The photos taken by John Harrison of the Northern Flicker, robins and Osprey bring to life the beauty of Mount Auburn. It’s as if each one of these birds has its own story to tell and wants his/her voice to be heard by the many visitors that come each day. Katherine Hall Page’s contribution “Sweet Auburn’s Shades is the next to spotlight. Her contribution talks about Susan Wilson’s book and the tour of this cemetery and how it got its name. She even explains that the word cemetery comes from the Greek Koimeterian, meaning place of sleep. Mount Auburn became the country’s first garden cemetery. Loving trees she describes how in Sunday school she learned or was taught that we could all become trees someday. She continues to talk about saints and many of her Universalist beliefs. The voices that she hears of poet David McCord, a member of her church and she can not only hear his voice but also can see his smile. Eleanor Hodgeman Porter lies in this cemetery too, Her stone she describes as an “elegant Corinthian column with a plague at the base.” She visits relatives here and she talks about the sense of history, personal shared, the landscape and much more. “That good night, which awaits us all, is eternally expressed, ever regenerating in “Sweet Auburn.” John Hadidian presents pictures that bring to life the many animals that make their home in the cemetery. The Red Fox is featured and you can almost see them hunt their prey and watch as they catch it. John Harrison, our author’s story is titled Loving Lucy, which believe it or not is not a person, but his own personal Hawk. He describes the take off and the landings and the “proud and fierce demeanor.” Taking thousands of photos of Sweet Auburn’s Red –tailed Hawks since that February Day when he first spotted them. Naming one Lucy and one Ricky and then Hamlet and Ophelia when Lucy was no longer there. Check out Lucy on page 132 and After Lucy on pages 135 through 139. John adds pictures of Big Caesar and his Clan, which are so graphic and expressive you, might think that Big Caesar is talking to you and telling you that this is his territory. I love the poem by Anneliese Merrigan titled: Mount Auburn Sojourn. She uses three different verbs to describe the many emotions and feelings you get walking through this cemetery. “PauseL just for a moment, as quick as an effortless breath, And inhale all that this place has to offer.” The picture of the drawing of the Red-tailed Hawk is expressive taken by the author of this poem. Kate Flora shares Dead In Good Company and a special picture of a Groundhog taken by John Harrison. Kim Nagy shares The Owls and the pictures of each one allow you to know that these amazing animals help her to reflect she says when she sees the empty next in the honey locust tree in this cemetery she remembers the owls. She describes the sadness and stress of the experiences with her mother and shares her own personal story. Added in the photos of raccoons, coyote Lois, Wild Turkey Tour sing and Northern Parula and many other colorful photos. The book concludes with Spring Migrants and Other Favorites by John Harrison. The Hoaded Warbler, the Golden-crown Kinglet and my favorite the Rose-breasted Grosbeak. The photos are amazing and the each bird has his/her own special expression and seems to be posing for the camera letting visitors know that they are part of the landscape of Sweet Auburn. I really love the Ruby-throated Hummingbird and the Red-bellied Woodpecker. Look at the faces of these birds and you can hear their special voices saying come and visit Mount Auburn and create you own special stories with those that lie beneath the many stones. Dead in Good Company is an anthology of stories and pictures that will make you want to get into your car and take a trip to Cambridge Massachusetts and see the amazing cemetery for yourself. The voices can be heard of those that are there and the pictures bring their stories and more to life.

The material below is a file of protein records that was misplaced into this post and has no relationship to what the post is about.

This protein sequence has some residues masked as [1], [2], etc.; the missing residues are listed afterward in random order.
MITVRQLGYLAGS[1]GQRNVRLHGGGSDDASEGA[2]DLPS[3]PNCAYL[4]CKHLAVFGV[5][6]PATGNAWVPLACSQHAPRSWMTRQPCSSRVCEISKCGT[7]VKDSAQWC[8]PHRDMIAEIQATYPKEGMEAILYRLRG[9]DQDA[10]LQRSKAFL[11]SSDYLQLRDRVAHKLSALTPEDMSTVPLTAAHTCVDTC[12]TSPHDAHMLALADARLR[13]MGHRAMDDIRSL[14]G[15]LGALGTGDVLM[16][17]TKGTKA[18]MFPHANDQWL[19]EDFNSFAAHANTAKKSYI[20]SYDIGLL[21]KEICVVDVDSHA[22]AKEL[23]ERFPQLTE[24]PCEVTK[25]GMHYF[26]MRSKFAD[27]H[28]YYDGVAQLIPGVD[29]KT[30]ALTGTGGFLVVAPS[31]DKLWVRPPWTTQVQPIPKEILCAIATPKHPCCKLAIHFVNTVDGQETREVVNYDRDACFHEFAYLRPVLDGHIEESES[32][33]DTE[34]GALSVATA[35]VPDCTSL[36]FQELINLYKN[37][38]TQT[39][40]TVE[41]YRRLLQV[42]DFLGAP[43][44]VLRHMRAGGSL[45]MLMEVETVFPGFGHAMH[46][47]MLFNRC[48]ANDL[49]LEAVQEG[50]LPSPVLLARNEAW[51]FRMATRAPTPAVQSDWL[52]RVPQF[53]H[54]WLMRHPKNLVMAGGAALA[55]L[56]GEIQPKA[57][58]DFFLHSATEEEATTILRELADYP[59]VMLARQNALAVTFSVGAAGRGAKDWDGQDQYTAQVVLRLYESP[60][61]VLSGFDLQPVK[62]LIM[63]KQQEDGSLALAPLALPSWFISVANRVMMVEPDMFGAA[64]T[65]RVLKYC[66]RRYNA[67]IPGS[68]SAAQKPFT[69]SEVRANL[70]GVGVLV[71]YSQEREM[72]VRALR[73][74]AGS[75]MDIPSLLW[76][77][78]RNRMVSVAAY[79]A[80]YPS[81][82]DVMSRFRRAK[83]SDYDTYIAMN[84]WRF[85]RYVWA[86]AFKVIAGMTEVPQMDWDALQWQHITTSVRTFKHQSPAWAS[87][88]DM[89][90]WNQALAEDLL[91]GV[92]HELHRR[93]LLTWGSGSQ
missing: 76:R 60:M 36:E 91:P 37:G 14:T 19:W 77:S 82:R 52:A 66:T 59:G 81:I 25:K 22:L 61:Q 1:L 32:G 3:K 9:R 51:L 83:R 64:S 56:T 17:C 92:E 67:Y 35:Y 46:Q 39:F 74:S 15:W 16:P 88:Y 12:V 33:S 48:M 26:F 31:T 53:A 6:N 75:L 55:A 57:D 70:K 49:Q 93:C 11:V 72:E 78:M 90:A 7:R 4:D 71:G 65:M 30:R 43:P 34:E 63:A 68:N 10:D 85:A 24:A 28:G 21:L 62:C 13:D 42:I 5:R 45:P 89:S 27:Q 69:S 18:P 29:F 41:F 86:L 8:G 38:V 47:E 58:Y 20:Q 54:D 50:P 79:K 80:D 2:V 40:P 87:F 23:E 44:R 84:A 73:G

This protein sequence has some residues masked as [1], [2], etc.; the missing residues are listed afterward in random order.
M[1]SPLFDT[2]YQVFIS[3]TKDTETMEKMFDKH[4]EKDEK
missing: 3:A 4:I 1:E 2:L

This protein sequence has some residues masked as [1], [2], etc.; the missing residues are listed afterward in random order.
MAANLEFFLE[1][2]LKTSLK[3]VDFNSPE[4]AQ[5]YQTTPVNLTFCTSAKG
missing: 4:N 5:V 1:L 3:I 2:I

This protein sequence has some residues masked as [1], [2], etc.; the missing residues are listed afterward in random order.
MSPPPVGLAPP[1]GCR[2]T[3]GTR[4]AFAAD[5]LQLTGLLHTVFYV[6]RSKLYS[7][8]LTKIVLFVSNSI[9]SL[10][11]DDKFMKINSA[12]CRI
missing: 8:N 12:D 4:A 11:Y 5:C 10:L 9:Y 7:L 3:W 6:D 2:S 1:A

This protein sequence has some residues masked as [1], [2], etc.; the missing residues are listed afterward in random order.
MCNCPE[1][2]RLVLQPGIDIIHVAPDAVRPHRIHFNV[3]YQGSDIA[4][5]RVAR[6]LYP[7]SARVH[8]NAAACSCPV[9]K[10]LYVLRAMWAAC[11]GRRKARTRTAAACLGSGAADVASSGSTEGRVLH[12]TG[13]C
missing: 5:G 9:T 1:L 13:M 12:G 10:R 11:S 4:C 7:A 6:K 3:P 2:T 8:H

Fran Lewis: MJ magazine and Just reviews